It has been true for a while that Intel and also Qualcomm CPUs have huge power saving when idle. They can almost power down everything in a core. It is not because Intel has "fucked up." Ondemand simply keeps the CPU from going idle as long as performance governor due to the constant checks that Ondemand does. In other words, letting the CPU idle as soon as and as long as possible gives better power efficiency than keeping the CPU up but at a lower frequency. You could tune Ondemand to keep the CPU idle longer but it would have a detrimental effect on performance.

    Modern CPUs are being built around the idea that you get a job done as fast as possible so you can spend as long as possible in an idle state. This strategy is becoming increasingly important as we keep adding additional cores to CPUs.

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    Quote Originally Posted by Kayden View Post
    It's especially complicated these days since the CPU and GPU both share the same thermal headroom. Sometimes maxing out the CPU limits the GPU or vice-versa. I'm not really sure what the best solution is, but I'm glad people are looking into it. There are probably some decent gains to be had.

    That came up during the rc6 development. rc6 bumped the GPU performance because the CPU could go lower thus using less heat and the GPU could then go higher using more heat because the CPU was using less.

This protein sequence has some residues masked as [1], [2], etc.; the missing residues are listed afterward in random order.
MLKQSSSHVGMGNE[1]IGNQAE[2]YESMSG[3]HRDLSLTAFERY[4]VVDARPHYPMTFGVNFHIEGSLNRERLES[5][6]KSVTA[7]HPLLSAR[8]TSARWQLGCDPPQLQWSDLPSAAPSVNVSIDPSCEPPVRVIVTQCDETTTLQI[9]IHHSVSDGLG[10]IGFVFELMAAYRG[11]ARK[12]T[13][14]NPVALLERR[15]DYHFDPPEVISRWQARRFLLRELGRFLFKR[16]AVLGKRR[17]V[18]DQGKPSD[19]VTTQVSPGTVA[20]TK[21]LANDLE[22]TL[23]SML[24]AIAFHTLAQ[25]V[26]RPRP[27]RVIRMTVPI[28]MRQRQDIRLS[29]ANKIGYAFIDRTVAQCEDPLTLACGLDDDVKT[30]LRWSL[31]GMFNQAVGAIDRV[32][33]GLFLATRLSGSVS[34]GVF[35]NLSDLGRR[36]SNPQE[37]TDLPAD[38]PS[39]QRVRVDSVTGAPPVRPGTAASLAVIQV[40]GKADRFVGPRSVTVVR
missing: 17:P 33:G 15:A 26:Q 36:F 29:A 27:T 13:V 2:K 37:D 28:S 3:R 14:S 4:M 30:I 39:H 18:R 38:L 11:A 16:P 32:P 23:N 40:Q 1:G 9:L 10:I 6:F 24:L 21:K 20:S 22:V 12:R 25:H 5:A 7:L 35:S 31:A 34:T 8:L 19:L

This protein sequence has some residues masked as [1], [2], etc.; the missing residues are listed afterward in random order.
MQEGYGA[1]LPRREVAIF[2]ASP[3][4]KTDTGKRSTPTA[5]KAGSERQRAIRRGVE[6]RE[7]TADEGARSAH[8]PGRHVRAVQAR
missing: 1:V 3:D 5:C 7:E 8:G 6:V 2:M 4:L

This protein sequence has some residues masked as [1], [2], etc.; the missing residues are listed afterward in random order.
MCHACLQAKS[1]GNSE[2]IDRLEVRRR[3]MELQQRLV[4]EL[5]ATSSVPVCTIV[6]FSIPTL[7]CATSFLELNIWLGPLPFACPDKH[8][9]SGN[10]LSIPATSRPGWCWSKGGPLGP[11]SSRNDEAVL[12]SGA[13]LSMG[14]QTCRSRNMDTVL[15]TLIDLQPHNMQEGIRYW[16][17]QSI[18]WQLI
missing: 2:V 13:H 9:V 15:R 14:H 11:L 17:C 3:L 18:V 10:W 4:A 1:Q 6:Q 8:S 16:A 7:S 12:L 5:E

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    Interesting. In pre-3.9, is it sensible to use performance instead of ondemand, or do the benefits only appear on the bleeding edge kernels?

    Quote Originally Posted by Ericg View Post
    Performance doesn't prevent it from going to idle, it can still idle its just at max freqs when not idling.
    Yeap. And ondemand also prevents it from going into deeper idle states.

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    Quote Originally Posted by Kayden View Post
    It's especially complicated these days since the CPU and GPU both share the same thermal headroom. Sometimes maxing out the CPU limits the GPU or vice-versa. I'm not really sure what the best solution is, but I'm glad people are looking into it. There are probably some decent gains to be had.
    *this*

    Cpufreq is like HAL. We need something like udev. We wake up periodically to poll for the load.This is wrong.
    Instead, CPU should wake up itself when there is load AND the system should be able to inform CPU (driver) that there is load, so it stays in highest power state as needed.

    So basically, the system looks if CPU is a "team-player".
    If it can manage itself, the system (via driver) only limits it to certain lowest possible powerstate, depending on load; if there is no limit, CPU can clock down or up as it sees fit by itself.
    If its not a "team-player", t.m. it needs to be managed, the driver sets policy manually, that means polling - but still the system can send signal limits to driver telling it, if it can clock down or not. That will resolve the case where the driver clocks down during GPU load and starts bottlenecking the operations.

    This way it would be possible to resolve your issues, dear Intel; and that of Gallium MESA - see - that is already confirmed issue.
    Last edited by brosis; 05-17-2013 at 04:26 PM.